Many of us have been told to limit nut consumption because of the high fat content, but now a study from Harvard indicates that eating nuts may actually help people live longer. The study’s results, which were published in the November 21 issue of the New England Journal of Medicine, stretched from the 1980s until 2010 and analyzed data from 76,000 women and 42,000 men.
Researchers found that those people who ate 1 ounce (28 grams) of nuts daily, seven days a week, were 20 percent less likely to die over a 30-year period compared with those who did not eat nuts. They were also 29 percent less likely to die of heart disease, 11 percent less likely to die from cancer, and 24 percent less likely to die from respiratory disease. Eating nuts was also connected to a reduced risk of death: people who ate nuts daily were 20 percent less likely to die than those who never ate nuts.
Nuts are nutritional powerhouses, rich in minerals, vitamins, protein, unsaturated fatty acids, and antioxidants. Past studies have shown that nuts improve blood vessel function, blood sugar control, and may help with losing weight – all factors that contribute to better cardiovascular health. They can reduce the risk of colon cancer, Type 2 diabetes, and heart disease. That being said, not all nuts are created equally. It’s a good idea to avoid fried, salted, or sweetened nuts and stick with the plain, unsalted variety.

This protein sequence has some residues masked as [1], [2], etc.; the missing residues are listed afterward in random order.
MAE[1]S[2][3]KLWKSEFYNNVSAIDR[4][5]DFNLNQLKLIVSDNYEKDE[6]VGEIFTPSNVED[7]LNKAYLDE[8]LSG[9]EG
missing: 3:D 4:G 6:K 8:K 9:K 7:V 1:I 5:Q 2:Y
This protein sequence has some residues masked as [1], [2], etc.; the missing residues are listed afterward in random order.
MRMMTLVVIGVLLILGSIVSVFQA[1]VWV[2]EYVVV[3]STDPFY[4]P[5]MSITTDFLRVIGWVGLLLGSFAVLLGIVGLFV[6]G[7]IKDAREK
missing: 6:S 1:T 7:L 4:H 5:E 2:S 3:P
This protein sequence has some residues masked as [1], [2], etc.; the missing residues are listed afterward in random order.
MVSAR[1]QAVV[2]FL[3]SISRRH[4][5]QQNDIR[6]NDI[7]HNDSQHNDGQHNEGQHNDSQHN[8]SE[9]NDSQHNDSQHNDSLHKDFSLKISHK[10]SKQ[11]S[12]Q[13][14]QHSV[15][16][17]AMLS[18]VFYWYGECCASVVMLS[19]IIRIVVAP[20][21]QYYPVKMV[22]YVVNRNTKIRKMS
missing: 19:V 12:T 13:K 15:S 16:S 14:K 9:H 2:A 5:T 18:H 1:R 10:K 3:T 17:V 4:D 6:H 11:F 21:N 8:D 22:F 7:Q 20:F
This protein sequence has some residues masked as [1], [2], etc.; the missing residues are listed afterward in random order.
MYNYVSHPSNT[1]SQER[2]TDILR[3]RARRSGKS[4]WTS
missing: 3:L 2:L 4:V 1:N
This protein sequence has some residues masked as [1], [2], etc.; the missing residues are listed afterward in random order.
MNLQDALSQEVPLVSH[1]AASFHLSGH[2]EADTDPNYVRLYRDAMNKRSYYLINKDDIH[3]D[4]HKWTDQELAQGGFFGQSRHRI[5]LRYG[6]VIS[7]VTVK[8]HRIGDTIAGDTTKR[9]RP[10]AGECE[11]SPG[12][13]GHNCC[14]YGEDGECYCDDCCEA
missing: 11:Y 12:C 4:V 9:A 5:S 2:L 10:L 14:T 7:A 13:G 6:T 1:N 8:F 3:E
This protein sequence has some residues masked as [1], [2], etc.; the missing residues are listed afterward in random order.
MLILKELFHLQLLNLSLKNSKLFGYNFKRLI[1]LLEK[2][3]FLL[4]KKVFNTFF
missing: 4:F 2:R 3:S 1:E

Almonds: These are an excellent source of antioxidant Vitamin E.
Walnuts: These contain healthy omega-3 fatty acids that may protect against irregular heart rhythms.
Pecans: They are higher in fat than other nuts, but contain important B-complex vitamins.
Macadamia nuts: They have lots of Vitamin E and selenium.
Pine nuts: They contain lutein, monosaturated fats, and vitamins A, C, and D.
Hazelnuts (filberts): These are rich in magnesium, which keeps the heart from overexerting itself, unsaturated fats, and vitamin E.
Peanuts: While they’re not officially nuts, their nutritional properties make them part of the nut family. These are rich in potassium, protein, and vitamin B.
Brazil nuts: While these contain mostly unsaturated fat, they do have the highest amount of saturated fat among the other nuts. They’re also provide selenium, magnesium, and copper.
Pistachios: These contain vitamin E, oleic avid, and many healthy minerals and antioxidants.
The study was paid for by the National Institutes of Health and the International Tree Nut Council Nutrition Research & Education Foundation, but the Council had no say in how the study was done or how its results were eventually reported.
The study relied on self-reported information from the participants, and does not prove that nuts caused the participants to live longer. While the researchers did account for several factors that may impact a person's longevity, such as weight and vegetable consumption, there may be other confounding variables.
The good news is now you don’t need to avoid the holiday nut plate – just choose wisely.